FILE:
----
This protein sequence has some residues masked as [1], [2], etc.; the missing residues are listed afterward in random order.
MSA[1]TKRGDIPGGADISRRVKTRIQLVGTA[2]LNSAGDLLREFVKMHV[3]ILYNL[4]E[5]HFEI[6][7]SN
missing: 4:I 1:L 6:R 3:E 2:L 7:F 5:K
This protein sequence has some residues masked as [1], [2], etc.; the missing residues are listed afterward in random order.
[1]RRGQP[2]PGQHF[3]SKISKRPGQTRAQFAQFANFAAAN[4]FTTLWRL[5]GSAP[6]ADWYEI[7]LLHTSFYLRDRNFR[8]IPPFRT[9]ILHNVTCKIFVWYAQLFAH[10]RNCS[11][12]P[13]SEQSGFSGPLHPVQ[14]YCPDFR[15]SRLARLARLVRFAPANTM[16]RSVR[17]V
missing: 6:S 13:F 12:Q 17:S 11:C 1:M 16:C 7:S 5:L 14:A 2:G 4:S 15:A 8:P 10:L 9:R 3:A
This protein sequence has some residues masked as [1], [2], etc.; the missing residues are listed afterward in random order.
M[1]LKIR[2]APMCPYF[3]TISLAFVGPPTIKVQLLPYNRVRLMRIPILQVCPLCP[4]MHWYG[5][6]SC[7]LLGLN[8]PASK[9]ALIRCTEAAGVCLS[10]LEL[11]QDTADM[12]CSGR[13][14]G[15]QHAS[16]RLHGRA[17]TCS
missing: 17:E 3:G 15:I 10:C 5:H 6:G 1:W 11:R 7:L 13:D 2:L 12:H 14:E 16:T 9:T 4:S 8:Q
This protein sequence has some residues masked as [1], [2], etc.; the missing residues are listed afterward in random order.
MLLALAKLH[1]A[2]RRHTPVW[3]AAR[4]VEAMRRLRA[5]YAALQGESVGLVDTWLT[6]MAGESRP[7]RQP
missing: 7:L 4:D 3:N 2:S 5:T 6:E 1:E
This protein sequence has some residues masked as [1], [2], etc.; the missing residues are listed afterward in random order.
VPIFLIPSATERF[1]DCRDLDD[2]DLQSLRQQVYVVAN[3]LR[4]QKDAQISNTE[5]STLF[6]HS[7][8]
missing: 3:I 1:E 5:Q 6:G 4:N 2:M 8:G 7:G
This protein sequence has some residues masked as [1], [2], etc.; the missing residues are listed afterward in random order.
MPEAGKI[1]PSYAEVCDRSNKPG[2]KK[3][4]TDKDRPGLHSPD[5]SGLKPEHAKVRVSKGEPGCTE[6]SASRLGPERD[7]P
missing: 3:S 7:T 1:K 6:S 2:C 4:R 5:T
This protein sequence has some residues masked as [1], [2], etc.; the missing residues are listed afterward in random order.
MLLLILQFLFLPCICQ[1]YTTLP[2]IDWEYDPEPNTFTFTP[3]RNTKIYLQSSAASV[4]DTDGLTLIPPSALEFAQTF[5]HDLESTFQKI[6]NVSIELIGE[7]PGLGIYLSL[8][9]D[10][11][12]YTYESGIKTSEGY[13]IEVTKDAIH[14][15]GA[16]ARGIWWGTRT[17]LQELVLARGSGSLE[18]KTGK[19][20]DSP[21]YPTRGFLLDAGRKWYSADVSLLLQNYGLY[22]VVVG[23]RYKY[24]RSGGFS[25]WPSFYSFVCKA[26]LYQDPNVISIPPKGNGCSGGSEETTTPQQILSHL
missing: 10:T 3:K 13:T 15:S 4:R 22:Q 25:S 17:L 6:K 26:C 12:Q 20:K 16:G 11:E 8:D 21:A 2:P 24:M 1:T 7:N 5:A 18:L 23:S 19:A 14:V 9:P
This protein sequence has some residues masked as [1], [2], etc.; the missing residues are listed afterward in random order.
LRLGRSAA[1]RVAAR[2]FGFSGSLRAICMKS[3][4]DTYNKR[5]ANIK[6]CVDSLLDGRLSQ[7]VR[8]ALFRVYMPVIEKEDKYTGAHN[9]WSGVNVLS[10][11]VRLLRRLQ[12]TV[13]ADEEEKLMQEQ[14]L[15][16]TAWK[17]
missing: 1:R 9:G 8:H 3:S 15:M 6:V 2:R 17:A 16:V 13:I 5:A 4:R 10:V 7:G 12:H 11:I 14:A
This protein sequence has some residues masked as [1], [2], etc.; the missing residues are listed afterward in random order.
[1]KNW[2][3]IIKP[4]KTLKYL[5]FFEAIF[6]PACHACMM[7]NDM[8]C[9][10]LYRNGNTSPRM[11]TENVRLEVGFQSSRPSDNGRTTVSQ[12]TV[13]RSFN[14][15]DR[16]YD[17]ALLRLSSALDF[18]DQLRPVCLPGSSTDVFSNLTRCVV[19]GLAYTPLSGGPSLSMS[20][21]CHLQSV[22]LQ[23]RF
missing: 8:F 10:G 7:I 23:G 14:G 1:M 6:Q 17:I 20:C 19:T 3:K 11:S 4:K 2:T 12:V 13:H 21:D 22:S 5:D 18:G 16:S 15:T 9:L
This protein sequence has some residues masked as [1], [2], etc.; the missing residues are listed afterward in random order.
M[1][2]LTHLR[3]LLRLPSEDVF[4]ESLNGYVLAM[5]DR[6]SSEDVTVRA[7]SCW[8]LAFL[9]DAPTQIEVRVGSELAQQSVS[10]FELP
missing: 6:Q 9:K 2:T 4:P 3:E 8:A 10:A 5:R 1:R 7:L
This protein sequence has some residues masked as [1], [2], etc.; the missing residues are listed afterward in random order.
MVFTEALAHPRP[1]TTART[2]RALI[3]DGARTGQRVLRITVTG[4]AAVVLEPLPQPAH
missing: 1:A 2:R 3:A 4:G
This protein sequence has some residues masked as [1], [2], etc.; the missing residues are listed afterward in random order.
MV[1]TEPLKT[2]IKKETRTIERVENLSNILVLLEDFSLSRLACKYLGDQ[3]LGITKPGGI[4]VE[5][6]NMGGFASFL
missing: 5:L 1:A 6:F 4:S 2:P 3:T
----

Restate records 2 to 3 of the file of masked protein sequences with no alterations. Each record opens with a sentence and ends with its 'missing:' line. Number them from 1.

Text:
This protein sequence has some residues masked as [1], [2], etc.; the missing residues are listed afterward in random order.
[1]RRGQP[2]PGQHF[3]SKISKRPGQTRAQFAQFANFAAAN[4]FTTLWRL[5]GSAP[6]ADWYEI[7]LLHTSFYLRDRNFR[8]IPPFRT[9]ILHNVTCKIFVWYAQLFAH[10]RNCS[11][12]P[13]SEQSGFSGPLHPVQ[14]YCPDFR[15]SRLARLARLVRFAPANTM[16]RSVR[17]V
missing: 6:S 13:F 12:Q 17:S 11:C 1:M 16:C 7:S 5:L 14:A 2:G 4:S 15:A 8:P 10:L 9:R 3:A
This protein sequence has some residues masked as [1], [2], etc.; the missing residues are listed afterward in random order.
M[1]LKIR[2]APMCPYF[3]TISLAFVGPPTIKVQLLPYNRVRLMRIPILQVCPLCP[4]MHWYG[5][6]SC[7]LLGLN[8]PASK[9]ALIRCTEAAGVCLS[10]LEL[11]QDTADM[12]CSGR[13][14]G[15]QHAS[16]RLHGRA[17]TCS
missing: 17:E 3:G 15:I 10:C 5:H 6:G 1:W 11:R 7:L 13:D 2:L 12:H 14:E 16:T 9:T 4:S 8:Q